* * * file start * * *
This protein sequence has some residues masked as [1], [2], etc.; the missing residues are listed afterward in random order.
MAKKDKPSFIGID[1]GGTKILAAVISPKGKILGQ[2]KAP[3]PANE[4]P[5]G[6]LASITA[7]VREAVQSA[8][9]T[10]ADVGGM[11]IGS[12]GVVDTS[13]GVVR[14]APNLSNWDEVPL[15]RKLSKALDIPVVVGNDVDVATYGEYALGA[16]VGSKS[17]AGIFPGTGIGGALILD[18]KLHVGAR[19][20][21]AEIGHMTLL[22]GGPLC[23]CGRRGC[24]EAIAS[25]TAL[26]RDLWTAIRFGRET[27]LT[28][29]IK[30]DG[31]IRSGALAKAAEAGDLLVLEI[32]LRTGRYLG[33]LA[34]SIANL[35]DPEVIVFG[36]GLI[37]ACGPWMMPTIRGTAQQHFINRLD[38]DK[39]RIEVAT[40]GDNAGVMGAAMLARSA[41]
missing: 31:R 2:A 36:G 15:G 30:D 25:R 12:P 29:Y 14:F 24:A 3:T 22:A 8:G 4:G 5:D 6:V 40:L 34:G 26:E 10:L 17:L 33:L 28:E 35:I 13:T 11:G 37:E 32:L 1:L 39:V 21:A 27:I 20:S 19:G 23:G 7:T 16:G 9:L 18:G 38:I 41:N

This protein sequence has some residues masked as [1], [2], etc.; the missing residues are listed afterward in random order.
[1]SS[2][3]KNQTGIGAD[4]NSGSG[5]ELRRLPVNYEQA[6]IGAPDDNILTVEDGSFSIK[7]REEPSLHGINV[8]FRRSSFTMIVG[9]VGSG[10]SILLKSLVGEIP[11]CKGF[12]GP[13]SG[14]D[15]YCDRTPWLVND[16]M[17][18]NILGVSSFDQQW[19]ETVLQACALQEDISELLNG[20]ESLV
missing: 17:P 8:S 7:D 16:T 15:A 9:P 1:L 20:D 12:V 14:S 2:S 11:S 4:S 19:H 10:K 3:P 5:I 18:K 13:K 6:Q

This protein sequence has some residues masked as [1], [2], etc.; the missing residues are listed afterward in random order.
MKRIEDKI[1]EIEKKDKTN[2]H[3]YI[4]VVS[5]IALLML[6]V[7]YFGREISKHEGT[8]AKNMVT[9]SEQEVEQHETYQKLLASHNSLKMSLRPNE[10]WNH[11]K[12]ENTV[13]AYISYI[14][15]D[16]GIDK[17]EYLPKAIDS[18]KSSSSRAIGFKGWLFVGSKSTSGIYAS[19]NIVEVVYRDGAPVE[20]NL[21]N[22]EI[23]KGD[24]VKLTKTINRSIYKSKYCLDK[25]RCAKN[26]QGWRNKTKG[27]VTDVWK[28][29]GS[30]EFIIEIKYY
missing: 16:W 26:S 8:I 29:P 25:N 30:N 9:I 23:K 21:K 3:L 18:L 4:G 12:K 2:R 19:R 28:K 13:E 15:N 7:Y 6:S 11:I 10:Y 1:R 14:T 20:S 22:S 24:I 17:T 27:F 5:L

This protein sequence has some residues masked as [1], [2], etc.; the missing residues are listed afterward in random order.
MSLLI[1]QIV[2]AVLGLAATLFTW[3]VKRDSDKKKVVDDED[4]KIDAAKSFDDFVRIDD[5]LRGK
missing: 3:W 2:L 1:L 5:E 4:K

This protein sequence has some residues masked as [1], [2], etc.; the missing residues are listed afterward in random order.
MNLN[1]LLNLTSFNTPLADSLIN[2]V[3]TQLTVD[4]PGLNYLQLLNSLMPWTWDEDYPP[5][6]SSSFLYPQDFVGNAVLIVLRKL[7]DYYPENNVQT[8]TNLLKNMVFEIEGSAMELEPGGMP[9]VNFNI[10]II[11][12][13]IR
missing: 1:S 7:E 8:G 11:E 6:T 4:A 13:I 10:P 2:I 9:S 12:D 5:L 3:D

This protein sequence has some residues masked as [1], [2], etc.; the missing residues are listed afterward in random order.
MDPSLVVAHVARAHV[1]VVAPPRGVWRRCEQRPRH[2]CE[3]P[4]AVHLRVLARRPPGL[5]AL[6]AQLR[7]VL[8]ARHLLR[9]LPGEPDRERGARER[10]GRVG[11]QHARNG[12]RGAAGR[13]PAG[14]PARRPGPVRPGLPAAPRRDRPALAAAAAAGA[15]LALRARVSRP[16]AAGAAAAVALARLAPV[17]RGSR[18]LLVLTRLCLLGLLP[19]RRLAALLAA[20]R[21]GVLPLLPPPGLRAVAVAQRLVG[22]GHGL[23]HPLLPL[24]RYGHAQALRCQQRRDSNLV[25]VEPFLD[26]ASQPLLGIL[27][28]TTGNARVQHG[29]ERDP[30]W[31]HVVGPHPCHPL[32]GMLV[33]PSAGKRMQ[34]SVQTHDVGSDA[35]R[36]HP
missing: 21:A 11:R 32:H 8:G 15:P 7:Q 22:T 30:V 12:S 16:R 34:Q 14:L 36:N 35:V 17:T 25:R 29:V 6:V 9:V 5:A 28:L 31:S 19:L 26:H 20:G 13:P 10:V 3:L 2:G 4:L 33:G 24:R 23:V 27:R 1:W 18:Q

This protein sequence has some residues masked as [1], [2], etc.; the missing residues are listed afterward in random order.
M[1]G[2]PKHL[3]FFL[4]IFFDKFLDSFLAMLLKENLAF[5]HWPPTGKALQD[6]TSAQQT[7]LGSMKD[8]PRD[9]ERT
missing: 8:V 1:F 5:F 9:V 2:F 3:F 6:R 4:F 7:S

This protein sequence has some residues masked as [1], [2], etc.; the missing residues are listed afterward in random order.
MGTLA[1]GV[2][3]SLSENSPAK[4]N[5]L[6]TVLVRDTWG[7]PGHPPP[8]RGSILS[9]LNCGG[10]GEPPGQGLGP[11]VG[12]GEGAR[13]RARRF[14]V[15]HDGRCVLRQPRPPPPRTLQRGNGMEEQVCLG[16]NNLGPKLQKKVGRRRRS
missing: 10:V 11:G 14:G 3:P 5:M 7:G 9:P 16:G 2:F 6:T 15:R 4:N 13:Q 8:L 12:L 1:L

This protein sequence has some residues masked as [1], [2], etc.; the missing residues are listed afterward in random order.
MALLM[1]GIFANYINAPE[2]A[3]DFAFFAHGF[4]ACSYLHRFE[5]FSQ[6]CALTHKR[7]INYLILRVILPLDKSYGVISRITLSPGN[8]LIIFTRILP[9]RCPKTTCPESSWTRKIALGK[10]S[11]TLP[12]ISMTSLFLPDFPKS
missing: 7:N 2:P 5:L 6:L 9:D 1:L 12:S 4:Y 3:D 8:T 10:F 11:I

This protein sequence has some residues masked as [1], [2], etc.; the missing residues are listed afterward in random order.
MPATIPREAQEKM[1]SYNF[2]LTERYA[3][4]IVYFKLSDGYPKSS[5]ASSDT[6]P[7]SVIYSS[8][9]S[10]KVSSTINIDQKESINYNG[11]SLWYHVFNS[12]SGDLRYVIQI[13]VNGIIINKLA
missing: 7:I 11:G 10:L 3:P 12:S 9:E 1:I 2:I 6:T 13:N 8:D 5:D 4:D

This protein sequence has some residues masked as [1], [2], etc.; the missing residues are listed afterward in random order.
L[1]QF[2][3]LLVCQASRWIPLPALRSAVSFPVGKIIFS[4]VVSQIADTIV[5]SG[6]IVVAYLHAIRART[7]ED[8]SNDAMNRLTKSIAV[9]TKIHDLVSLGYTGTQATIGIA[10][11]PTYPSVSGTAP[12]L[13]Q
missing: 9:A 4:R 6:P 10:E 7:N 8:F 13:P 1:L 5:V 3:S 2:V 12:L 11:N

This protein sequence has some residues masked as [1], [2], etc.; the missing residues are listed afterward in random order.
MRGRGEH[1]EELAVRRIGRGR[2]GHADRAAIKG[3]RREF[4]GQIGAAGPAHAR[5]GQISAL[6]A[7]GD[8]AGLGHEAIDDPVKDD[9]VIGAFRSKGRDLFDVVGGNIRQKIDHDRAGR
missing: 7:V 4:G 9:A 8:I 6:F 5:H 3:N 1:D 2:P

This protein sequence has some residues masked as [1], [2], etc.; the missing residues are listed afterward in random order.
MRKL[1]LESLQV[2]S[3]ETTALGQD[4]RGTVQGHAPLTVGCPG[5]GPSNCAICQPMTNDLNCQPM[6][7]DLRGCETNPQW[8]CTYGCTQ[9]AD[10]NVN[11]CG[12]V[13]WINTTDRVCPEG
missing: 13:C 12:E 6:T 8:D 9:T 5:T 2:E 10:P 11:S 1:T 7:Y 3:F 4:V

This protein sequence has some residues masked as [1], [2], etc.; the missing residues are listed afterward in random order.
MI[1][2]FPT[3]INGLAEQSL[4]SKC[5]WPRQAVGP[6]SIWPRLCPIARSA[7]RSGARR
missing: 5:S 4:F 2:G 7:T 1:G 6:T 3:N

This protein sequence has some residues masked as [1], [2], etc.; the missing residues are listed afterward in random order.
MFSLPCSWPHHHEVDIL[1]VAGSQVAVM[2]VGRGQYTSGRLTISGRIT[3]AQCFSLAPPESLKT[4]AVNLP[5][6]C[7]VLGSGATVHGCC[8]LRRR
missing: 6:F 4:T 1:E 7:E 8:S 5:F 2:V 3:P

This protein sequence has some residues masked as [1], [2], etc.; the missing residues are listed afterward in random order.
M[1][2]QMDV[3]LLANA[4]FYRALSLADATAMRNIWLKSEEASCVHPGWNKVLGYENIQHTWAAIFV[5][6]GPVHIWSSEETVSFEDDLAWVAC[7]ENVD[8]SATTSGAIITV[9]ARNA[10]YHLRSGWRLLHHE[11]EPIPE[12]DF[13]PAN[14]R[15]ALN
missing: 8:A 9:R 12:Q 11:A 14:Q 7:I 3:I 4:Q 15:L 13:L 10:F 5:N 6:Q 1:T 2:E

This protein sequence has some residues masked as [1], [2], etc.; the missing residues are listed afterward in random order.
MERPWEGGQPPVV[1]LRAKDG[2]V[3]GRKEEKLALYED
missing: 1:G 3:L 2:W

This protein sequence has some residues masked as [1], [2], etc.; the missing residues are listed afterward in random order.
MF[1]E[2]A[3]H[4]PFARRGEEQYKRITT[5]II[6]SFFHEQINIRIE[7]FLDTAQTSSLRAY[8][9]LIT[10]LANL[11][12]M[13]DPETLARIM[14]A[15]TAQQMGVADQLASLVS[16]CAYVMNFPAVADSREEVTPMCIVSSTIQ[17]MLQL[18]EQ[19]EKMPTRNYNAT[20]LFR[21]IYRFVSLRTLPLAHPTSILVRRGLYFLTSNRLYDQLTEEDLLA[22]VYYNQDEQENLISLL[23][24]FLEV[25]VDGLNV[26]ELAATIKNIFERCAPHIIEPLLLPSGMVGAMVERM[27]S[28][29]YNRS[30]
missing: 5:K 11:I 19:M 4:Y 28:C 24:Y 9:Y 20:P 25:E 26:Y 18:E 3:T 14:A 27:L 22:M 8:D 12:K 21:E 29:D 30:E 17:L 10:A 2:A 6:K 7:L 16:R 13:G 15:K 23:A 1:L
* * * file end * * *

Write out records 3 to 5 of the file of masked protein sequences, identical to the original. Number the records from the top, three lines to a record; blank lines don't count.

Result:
This protein sequence has some residues masked as [1], [2], etc.; the missing residues are listed afterward in random order.
MKRIEDKI[1]EIEKKDKTN[2]H[3]YI[4]VVS[5]IALLML[6]V[7]YFGREISKHEGT[8]AKNMVT[9]SEQEVEQHETYQKLLASHNSLKMSLRPNE[10]WNH[11]K[12]ENTV[13]AYISYI[14][15]D[16]GIDK[17]EYLPKAIDS[18]KSSSSRAIGFKGWLFVGSKSTSGIYAS[19]NIVEVVYRDGAPVE[20]NL[21]N[22]EI[23]KGD[24]VKLTKTINRSIYKSKYCLDK[25]RCAKN[26]QGWRNKTKG[27]VTDVWK[28][29]GS[30]EFIIEIKYY
missing: 16:W 26:S 8:I 29:P 25:N 30:N 9:I 23:K 21:K 3:L 18:L 4:G 12:K 2:R 19:R 28:K 13:E 15:N 7:Y 6:S 11:I 10:Y 1:R 14:T 20:S 22:S 24:I 17:T 27:F 5:L

This protein sequence has some residues masked as [1], [2], etc.; the missing residues are listed afterward in random order.
MSLLI[1]QIV[2]AVLGLAATLFTW[3]VKRDSDKKKVVDDED[4]KIDAAKSFDDFVRIDD[5]LRGK
missing: 3:W 2:L 1:L 5:E 4:K

This protein sequence has some residues masked as [1], [2], etc.; the missing residues are listed afterward in random order.
MNLN[1]LLNLTSFNTPLADSLIN[2]V[3]TQLTVD[4]PGLNYLQLLNSLMPWTWDEDYPP[5][6]SSSFLYPQDFVGNAVLIVLRKL[7]DYYPENNVQT[8]TNLLKNMVFEIEGSAMELEPGGMP[9]VNFNI[10]II[11][12][13]IR
missing: 1:S 7:E 8:G 11:E 6:T 4:A 13:I 10:P 2:I 9:S 12:D 5:L 3:D